Posted by Ignacio Boulin – November 22, 2013 @ 09:39
During its 149th regular session, held from October 24 to November 8, 2013, the Inter-American Commission on Human Rights (“IACHR”) held four public hearings regarding the impact of extractive industries on the rights of both indigenous and non-indigenous peoples throughout Latin America. Public hearings are formal proceedings under the Inter-American procedural rules, although they might not be related to any particular case. Several civil society organizations and the defendant States—Colombia, Honduras, Ecuador and Peru—discussed current problems happening in these territories, as well as the responsibility of extractive industries’ home States. Home States are those in which companies are legally incorporated, such as Canada, home of many of the main companies working in Latin America.
During the hearings, representatives of indigenous communities and environmental advocates criticized host States—those States in which extractive activities are undertaken, i.e. Colombia—for tolerating human rights abuses committed by multinational corporations against vulnerable groups, and denounced home States such as Canada for not providing effective judicial remedies to protect foreign victims harmed by Canada’s multinational companies. Lastly, multinational corporations were attacked for violating rights of communities, specifically the right to prior consultation.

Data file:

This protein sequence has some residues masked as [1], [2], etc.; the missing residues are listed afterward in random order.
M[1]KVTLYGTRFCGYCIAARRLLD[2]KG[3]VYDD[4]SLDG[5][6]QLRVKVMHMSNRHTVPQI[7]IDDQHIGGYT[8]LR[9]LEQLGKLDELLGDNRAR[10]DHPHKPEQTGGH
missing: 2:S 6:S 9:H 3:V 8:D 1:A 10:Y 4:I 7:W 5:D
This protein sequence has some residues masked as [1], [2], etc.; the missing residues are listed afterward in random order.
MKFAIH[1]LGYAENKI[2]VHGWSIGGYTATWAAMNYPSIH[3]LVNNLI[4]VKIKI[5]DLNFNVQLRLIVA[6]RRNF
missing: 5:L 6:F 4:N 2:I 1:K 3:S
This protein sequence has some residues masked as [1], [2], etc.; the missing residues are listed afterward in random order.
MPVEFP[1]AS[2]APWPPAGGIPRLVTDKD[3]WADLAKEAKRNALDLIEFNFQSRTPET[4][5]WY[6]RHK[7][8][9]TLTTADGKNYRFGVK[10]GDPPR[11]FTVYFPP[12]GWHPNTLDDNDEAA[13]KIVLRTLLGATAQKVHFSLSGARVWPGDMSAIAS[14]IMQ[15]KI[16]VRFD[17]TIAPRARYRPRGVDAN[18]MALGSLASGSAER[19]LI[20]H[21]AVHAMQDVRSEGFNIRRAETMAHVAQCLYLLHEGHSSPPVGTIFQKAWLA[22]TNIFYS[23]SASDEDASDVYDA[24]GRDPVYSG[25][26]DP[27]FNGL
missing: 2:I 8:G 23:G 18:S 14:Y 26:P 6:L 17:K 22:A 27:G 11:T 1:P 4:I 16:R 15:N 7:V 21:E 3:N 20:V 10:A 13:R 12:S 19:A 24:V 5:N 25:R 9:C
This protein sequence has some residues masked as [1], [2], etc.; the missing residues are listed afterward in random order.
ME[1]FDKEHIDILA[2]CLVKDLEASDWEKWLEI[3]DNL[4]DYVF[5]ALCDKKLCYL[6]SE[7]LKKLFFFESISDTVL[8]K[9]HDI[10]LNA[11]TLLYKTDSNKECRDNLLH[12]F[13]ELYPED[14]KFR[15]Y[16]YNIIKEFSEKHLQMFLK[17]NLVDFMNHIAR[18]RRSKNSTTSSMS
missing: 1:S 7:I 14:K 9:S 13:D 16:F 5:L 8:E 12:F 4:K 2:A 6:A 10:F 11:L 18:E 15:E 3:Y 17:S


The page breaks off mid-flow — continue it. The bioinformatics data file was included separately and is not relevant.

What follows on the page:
The States asserted their sovereign rights to design and implement policies to eradicate poverty and achieve sustainable development.
It is noteworthy that no actors from the private sector participated in the hearings. Their absence derives from the jurisdictional scope of the American Convention on Human Rights: only States can be accused of human rights violations. This leaves an entire category of the main players outside the discussion table.
These hearings, although part of the regular activity of the IACHR, might be a turning point in international law, particularly in the field of business and human rights. On the one hand, it was the first time the responsibility of home States was addressed at the regional level. On the other, U.S. Commissioner Dinah Shelton highlighted an interesting path for future litigation, when she noted that Article 36 of the OAS charter provides that “transnational enterprises and foreign private investment shall be subject to the legislation of the home countries and to the jurisdiction of their competent courts and to the international treaties and agreements to which said countries are parties.” This provision has never been used by human rights organization at the regional level, but might well provide some guidance on future strategies in transnational litigation, in which multinational companies will be targeted both in host and home States.